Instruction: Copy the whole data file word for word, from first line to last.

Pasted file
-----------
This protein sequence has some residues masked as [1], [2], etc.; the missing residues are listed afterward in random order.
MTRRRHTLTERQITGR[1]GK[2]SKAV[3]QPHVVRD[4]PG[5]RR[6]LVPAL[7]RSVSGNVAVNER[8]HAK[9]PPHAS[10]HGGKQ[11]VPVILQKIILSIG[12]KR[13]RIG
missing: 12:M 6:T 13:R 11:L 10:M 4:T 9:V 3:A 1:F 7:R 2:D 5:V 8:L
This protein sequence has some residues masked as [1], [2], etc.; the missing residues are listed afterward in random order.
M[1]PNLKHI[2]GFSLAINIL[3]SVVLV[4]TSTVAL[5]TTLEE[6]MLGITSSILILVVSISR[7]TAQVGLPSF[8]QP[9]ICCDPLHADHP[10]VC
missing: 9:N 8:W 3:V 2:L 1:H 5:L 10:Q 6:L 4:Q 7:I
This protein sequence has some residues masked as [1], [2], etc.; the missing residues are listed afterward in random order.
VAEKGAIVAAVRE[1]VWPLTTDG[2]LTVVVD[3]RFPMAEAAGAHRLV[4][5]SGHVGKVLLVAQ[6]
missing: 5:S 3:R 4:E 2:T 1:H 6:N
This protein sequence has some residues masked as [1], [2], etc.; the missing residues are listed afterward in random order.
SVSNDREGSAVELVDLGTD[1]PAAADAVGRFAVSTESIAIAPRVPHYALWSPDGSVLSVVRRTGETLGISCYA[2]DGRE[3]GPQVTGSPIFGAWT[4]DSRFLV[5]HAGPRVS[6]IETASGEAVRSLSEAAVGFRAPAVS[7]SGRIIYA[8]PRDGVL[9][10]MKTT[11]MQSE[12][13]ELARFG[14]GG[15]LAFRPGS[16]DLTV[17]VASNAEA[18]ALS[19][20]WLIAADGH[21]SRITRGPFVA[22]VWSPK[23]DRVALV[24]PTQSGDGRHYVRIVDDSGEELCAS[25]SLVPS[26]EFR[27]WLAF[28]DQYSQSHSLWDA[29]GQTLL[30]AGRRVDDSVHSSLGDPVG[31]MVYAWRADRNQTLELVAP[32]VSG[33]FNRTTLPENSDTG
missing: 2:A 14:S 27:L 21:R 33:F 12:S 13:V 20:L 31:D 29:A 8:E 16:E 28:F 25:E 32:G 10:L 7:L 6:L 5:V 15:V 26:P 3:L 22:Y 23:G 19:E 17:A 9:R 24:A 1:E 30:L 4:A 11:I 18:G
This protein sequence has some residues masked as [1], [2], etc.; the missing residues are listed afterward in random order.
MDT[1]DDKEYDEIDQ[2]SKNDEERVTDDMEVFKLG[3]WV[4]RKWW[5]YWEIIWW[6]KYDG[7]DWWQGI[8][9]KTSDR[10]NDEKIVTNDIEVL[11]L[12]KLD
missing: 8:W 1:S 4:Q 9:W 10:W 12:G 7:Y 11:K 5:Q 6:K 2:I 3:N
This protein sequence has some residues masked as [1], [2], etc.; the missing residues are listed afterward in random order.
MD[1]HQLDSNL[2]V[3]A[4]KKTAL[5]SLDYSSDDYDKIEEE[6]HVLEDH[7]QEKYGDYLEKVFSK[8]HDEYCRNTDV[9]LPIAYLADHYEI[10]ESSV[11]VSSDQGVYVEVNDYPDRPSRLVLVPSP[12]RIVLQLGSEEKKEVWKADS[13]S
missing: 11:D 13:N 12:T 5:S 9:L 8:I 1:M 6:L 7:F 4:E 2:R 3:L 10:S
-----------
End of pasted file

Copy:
This protein sequence has some residues masked as [1], [2], etc.; the missing residues are listed afterward in random order.
MTRRRHTLTERQITGR[1]GK[2]SKAV[3]QPHVVRD[4]PG[5]RR[6]LVPAL[7]RSVSGNVAVNER[8]HAK[9]PPHAS[10]HGGKQ[11]VPVILQKIILSIG[12]KR[13]RIG
missing: 12:M 6:T 13:R 11:L 10:M 4:T 9:V 3:A 1:F 7:R 2:D 5:V 8:L
This protein sequence has some residues masked as [1], [2], etc.; the missing residues are listed afterward in random order.
M[1]PNLKHI[2]GFSLAINIL[3]SVVLV[4]TSTVAL[5]TTLEE[6]MLGITSSILILVVSISR[7]TAQVGLPSF[8]QP[9]ICCDPLHADHP[10]VC
missing: 9:N 8:W 3:V 2:L 1:H 5:L 10:Q 6:L 4:Q 7:I
This protein sequence has some residues masked as [1], [2], etc.; the missing residues are listed afterward in random order.
VAEKGAIVAAVRE[1]VWPLTTDG[2]LTVVVD[3]RFPMAEAAGAHRLV[4][5]SGHVGKVLLVAQ[6]
missing: 5:S 3:R 4:E 2:T 1:H 6:N
This protein sequence has some residues masked as [1], [2], etc.; the missing residues are listed afterward in random order.
SVSNDREGSAVELVDLGTD[1]PAAADAVGRFAVSTESIAIAPRVPHYALWSPDGSVLSVVRRTGETLGISCYA[2]DGRE[3]GPQVTGSPIFGAWT[4]DSRFLV[5]HAGPRVS[6]IETASGEAVRSLSEAAVGFRAPAVS[7]SGRIIYA[8]PRDGVL[9][10]MKTT[11]MQSE[12][13]ELARFG[14]GG[15]LAFRPGS[16]DLTV[17]VASNAEA[18]ALS[19][20]WLIAADGH[21]SRITRGPFVA[22]VWSPK[23]DRVALV[24]PTQSGDGRHYVRIVDDSGEELCAS[25]SLVPS[26]EFR[27]WLAF[28]DQYSQSHSLWDA[29]GQTLL[30]AGRRVDDSVHSSLGDPVG[31]MVYAWRADRNQTLELVAP[32]VSG[33]FNRTTLPENSDTG
missing: 2:A 14:S 27:L 21:R 33:F 12:S 13:V 20:L 31:D 29:A 8:E 16:E 28:F 25:E 32:G 10:L 7:L 6:L 5:V 15:V 26:P 3:L 22:Y 23:G 19:E 17:A 9:R 24:A 1:E 30:L 4:A 11:I 18:G
This protein sequence has some residues masked as [1], [2], etc.; the missing residues are listed afterward in random order.
MDT[1]DDKEYDEIDQ[2]SKNDEERVTDDMEVFKLG[3]WV[4]RKWW[5]YWEIIWW[6]KYDG[7]DWWQGI[8][9]KTSDR[10]NDEKIVTNDIEVL[11]L[12]KLD
missing: 8:W 1:S 4:Q 9:W 10:W 12:G 7:Y 11:K 5:Q 6:K 2:I 3:N
This protein sequence has some residues masked as [1], [2], etc.; the missing residues are listed afterward in random order.
MD[1]HQLDSNL[2]V[3]A[4]KKTAL[5]SLDYSSDDYDKIEEE[6]HVLEDH[7]QEKYGDYLEKVFSK[8]HDEYCRNTDV[9]LPIAYLADHYEI[10]ESSV[11]VSSDQGVYVEVNDYPDRPSRLVLVPSP[12]RIVLQLGSEEKKEVWKADS[13]S
missing: 11:D 13:N 12:T 5:S 9:L 8:I 1:M 6:L 7:F 4:E 2:R 3:L 10:S